49.8 Insolvency practitioner in office

If a receiver or administrative receiver is in office when the winding-up order is made, the official receiver should only insure any assets which come under his/her control, i.e. those assets not covered by the fixed or floating charge(s). The official receiver should also effect cover for third party liability (see paragraph 49.12). Any assets held by a voluntary liquidator should be passed to the official receiver when the winding-up order is made (see Chapter 56, Part 3, section 5), similarly any unencumbered assets will be passed to the official receiver following an administration (see Chapter 56, Part 1, section 9), and the official receiver should consider the need for insurance of those assets in accordance with paragraph 49.2 to 49.4.

Where a case is handed over to an insolvency practitioner the details of all insurance cover effected by the official receiver should be included in the trustee or liquidator's record book (form IPROH). The insolvency practitioner should also be given details of any premium paid. Any cover effected with Willis (see Part 3 of this chapter) should be cancelled shortly after handing over the estate, usually after 5 working days have elapsed, to allow the insolvency practitioner to arrange any replacement insurance. The official receiver will have to pay any premium in respect of insurance effected by him/her and any resultant debit balance transferred to the insolvency practitioner.

49.9 Recommended minimum insurance requirements

The following paragraphs outline the recommended minimum insurance requirements available under the Willis Insolvency Open Cover Insurance Facility (see Part 3 of this chapter) and it is recommended that this level of cover is also the minimum requirement if the official receiver decides to continue the insolvent’s existing insurance.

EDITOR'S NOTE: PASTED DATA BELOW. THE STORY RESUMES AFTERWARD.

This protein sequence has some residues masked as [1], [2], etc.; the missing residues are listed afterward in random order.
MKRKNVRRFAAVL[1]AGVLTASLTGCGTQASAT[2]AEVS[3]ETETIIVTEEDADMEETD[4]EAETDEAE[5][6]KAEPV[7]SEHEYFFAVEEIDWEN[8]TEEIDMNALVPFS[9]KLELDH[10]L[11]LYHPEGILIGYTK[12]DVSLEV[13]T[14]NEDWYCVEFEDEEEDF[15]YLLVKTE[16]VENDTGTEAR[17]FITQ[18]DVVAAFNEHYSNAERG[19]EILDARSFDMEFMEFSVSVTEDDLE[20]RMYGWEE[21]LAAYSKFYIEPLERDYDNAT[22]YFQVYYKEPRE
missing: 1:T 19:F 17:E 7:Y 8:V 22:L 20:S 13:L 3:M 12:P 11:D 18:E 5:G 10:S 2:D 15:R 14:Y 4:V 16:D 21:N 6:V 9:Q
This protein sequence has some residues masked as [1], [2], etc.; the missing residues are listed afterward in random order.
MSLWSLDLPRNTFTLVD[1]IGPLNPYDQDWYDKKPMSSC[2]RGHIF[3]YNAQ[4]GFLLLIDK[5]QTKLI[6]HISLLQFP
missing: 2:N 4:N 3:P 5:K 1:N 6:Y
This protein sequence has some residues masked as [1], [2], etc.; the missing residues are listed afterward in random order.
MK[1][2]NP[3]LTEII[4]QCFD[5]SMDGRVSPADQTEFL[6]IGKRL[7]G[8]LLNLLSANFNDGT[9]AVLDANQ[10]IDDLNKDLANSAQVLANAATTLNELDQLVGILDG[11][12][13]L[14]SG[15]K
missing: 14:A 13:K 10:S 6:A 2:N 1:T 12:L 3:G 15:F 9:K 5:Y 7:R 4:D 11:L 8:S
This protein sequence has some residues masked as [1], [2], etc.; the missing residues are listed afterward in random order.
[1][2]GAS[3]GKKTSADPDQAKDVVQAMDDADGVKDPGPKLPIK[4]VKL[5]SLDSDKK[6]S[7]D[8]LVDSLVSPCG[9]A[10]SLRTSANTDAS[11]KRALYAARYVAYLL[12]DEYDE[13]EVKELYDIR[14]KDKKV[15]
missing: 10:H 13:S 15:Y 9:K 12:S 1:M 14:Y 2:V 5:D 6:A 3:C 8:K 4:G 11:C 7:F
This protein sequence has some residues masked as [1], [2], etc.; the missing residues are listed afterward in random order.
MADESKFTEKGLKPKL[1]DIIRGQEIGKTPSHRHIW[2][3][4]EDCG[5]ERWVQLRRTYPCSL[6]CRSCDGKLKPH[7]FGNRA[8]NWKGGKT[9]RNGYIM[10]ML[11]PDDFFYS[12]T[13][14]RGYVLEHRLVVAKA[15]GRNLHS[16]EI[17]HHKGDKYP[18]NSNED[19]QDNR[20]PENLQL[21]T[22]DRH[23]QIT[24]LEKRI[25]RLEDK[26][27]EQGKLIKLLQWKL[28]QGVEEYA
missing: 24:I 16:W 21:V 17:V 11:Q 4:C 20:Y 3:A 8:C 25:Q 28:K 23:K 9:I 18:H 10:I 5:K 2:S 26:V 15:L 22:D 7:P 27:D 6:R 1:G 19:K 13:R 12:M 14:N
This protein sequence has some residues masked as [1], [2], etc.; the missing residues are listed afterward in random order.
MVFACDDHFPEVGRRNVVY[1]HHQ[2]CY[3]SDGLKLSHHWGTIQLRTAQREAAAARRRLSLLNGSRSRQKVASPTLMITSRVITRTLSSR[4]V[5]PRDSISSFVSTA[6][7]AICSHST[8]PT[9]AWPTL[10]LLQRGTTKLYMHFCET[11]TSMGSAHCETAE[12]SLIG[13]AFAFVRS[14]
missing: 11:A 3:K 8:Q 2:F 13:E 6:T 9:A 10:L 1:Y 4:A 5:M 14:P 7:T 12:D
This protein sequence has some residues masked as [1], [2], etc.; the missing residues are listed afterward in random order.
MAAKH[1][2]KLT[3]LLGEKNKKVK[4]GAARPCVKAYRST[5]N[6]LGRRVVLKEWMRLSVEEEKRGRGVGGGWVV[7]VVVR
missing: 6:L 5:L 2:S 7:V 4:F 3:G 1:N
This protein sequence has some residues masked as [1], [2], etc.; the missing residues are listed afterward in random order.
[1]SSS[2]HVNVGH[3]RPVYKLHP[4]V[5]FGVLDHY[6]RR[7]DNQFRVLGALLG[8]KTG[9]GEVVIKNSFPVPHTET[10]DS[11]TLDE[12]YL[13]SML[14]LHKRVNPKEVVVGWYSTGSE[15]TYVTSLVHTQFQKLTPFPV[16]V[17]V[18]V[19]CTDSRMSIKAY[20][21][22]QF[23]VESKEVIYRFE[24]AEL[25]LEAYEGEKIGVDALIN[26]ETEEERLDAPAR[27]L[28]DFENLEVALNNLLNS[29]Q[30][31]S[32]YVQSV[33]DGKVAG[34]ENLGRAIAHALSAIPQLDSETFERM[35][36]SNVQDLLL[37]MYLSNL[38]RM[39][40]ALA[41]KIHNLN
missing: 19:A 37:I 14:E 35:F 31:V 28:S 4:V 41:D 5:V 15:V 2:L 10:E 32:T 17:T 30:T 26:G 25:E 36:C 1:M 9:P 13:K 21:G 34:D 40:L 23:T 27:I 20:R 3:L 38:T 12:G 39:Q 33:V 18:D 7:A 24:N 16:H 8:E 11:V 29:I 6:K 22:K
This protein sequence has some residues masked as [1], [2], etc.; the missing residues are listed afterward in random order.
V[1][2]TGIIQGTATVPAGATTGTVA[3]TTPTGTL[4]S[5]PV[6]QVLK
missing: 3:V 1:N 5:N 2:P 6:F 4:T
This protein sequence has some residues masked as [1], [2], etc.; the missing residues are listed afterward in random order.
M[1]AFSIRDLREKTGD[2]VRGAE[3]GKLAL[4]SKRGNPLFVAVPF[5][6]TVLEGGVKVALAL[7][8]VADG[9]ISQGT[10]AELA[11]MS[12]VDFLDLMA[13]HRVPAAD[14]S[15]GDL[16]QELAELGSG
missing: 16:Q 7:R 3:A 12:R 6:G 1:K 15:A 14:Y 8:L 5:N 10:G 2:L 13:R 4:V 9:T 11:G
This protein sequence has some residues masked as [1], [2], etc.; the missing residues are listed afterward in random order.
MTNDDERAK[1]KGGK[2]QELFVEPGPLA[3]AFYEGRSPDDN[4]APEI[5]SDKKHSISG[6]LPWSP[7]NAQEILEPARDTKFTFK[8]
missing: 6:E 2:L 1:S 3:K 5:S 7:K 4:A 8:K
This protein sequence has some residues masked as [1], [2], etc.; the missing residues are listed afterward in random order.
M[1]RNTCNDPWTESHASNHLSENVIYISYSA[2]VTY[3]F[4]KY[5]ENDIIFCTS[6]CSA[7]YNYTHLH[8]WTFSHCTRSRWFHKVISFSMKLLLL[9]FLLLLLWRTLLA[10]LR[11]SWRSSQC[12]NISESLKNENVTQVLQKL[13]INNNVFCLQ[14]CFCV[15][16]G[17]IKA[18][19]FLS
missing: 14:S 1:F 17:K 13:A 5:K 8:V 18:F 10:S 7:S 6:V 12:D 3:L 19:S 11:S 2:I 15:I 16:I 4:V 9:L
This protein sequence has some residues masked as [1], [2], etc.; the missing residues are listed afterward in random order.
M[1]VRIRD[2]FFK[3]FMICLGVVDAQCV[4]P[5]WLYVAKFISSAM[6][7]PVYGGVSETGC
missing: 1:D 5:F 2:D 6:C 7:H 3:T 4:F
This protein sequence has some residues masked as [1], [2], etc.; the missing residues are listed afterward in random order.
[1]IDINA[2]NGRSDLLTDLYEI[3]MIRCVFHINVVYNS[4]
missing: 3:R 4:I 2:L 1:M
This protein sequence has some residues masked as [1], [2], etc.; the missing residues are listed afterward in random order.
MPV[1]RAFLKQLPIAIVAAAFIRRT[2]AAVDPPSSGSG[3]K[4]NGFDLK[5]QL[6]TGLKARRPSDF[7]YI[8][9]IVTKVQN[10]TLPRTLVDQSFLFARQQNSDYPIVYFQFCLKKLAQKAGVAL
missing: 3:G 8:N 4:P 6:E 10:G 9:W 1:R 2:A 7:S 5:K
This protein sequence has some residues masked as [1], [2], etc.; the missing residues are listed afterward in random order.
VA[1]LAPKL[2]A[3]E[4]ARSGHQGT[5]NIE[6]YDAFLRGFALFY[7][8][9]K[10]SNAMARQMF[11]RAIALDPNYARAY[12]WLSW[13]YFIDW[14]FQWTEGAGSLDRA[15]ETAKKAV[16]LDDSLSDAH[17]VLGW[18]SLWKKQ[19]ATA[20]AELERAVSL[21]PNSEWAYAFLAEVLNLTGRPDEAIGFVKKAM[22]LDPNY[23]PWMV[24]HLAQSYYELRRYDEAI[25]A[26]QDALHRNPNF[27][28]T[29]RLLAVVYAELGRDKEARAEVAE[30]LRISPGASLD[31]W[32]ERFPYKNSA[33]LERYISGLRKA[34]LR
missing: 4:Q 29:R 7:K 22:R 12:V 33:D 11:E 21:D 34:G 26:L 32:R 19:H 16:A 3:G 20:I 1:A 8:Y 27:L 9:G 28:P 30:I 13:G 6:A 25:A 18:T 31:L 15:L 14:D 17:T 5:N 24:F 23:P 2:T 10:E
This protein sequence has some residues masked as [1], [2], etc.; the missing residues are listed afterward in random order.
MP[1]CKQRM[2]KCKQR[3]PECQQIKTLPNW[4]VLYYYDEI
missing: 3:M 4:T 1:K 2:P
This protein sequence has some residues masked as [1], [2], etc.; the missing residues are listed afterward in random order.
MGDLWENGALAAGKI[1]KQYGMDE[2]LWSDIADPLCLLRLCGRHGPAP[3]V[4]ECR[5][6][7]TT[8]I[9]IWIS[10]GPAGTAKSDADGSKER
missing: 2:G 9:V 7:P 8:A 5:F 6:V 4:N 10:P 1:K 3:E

Each case must be looked at on its merits and where there are unusual risks e.g. petrol stations and building sites or particularly valuable assets e.g. artwork or precious stones, advice should be sought from the insolvent's existing insurers or Willis as to how those risks should be covered.

49.10 Basis of valuation

(Amended June 2012)

Where insurance is effected it is important that the sum insured is adequate to cover the potential losses. Any underinsurance will reduce the amount that will be paid in any claim in proportion to the amount by which the asset/risk is underinsured. 

Buildings and other physical assets should be insured on a "reinstatement" basis. This means insuring a building for the cost of rebuilding or repair,  or the replacement or repair of any other asset as new (without deduction for wear and tear).

Guidance on the valuation of assets generally is provided in Chapter 31 - Realisation of assets and Chapter 32 Employment of agents.

49.10A  Under-insurance and insurance averaging clauses

(Inserted June 2012)

When considering insurance and the cost of insurance official receivers should be aware that it is standard practice in the insurance industry to apply an averaging clause where the risk to an asset has not been insured to its full re-instatement value, leaving the asset under-insured.  This means that insurers are entitled to reduce any claim payments by scaling the payment downwards, in direct proportion to the under-insurance.  The insurer is entitled to make this reduction as the policy holder has paid a lesser premium on the item where it is under insured.

An example of how insurance averaging clauses work is as follows: